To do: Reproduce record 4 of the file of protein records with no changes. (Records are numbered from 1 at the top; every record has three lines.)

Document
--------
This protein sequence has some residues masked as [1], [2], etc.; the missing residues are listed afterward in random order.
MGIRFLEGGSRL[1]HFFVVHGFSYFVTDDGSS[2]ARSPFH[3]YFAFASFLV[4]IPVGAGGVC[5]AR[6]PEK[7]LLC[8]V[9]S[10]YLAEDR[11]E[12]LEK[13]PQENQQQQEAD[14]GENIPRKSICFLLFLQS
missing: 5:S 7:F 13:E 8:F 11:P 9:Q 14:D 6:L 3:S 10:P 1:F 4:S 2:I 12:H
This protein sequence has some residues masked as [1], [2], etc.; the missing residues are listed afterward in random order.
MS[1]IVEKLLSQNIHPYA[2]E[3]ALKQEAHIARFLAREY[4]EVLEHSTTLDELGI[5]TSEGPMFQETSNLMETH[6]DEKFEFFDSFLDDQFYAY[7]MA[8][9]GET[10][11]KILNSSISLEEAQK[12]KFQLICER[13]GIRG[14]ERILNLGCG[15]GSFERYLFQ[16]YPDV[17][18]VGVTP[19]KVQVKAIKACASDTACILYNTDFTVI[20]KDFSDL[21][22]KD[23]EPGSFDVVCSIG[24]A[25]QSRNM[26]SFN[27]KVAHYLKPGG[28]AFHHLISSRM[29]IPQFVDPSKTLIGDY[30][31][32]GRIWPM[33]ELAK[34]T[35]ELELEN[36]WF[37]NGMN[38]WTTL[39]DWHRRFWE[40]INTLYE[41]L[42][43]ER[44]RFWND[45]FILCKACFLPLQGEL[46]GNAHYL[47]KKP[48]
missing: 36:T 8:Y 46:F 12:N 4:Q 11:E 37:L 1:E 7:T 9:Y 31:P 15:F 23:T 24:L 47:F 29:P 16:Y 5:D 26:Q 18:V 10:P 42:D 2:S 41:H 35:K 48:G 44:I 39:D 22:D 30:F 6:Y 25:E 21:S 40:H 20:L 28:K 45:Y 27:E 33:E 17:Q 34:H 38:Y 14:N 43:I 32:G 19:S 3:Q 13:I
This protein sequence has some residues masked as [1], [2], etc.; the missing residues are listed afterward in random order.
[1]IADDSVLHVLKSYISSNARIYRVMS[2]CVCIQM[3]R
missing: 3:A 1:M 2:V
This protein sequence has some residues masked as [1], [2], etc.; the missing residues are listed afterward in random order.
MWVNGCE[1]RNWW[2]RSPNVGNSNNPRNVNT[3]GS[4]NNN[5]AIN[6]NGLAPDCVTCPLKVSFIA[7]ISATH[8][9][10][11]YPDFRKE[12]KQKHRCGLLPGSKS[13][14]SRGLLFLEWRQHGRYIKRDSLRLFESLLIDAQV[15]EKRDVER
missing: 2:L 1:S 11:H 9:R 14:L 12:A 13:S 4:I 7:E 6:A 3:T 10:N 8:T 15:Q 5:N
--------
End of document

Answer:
This protein sequence has some residues masked as [1], [2], etc.; the missing residues are listed afterward in random order.
MWVNGCE[1]RNWW[2]RSPNVGNSNNPRNVNT[3]GS[4]NNN[5]AIN[6]NGLAPDCVTCPLKVSFIA[7]ISATH[8][9][10][11]YPDFRKE[12]KQKHRCGLLPGSKS[13][14]SRGLLFLEWRQHGRYIKRDSLRLFESLLIDAQV[15]EKRDVER
missing: 2:L 1:S 11:H 9:R 14:L 12:A 13:S 4:I 7:E 6:A 3:T 10:N 8:T 15:Q 5:N